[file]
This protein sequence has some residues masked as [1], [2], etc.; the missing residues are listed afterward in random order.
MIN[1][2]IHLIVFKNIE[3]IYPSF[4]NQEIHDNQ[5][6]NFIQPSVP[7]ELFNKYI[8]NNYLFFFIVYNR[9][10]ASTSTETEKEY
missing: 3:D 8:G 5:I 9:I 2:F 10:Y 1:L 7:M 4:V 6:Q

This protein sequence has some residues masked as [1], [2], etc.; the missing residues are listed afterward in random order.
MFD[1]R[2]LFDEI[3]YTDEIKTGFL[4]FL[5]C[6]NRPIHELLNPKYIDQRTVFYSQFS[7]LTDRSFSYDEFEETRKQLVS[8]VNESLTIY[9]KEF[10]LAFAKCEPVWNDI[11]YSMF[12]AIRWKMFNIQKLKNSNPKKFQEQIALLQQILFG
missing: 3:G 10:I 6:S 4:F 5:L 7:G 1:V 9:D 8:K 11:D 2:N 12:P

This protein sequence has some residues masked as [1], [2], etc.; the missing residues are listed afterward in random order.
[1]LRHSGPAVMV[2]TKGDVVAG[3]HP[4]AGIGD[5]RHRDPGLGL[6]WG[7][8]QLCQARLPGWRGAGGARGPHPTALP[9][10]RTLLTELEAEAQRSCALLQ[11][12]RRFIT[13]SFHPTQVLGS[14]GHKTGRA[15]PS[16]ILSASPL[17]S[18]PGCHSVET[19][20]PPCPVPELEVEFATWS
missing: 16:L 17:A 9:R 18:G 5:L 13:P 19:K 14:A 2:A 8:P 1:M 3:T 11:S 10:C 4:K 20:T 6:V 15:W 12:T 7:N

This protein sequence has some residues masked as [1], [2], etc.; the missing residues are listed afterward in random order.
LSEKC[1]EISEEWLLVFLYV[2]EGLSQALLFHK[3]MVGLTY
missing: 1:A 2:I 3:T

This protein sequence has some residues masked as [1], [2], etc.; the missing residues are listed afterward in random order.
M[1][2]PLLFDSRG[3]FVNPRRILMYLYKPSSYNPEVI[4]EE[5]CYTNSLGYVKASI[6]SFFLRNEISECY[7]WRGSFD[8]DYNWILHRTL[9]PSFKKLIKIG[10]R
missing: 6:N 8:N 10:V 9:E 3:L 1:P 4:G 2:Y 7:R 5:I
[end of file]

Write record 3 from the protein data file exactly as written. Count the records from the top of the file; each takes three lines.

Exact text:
This protein sequence has some residues masked as [1], [2], etc.; the missing residues are listed afterward in random order.
[1]LRHSGPAVMV[2]TKGDVVAG[3]HP[4]AGIGD[5]RHRDPGLGL[6]WG[7][8]QLCQARLPGWRGAGGARGPHPTALP[9][10]RTLLTELEAEAQRSCALLQ[11][12]RRFIT[13]SFHPTQVLGS[14]GHKTGRA[15]PS[16]ILSASPL[17]S[18]PGCHSVET[19][20]PPCPVPELEVEFATWS
missing: 16:L 17:A 9:R 18:G 5:L 13:P 19:K 14:A 2:A 8:P 1:M 3:T 11:S 10:C 4:K 20:T 6:V 15:W 12:T 7:N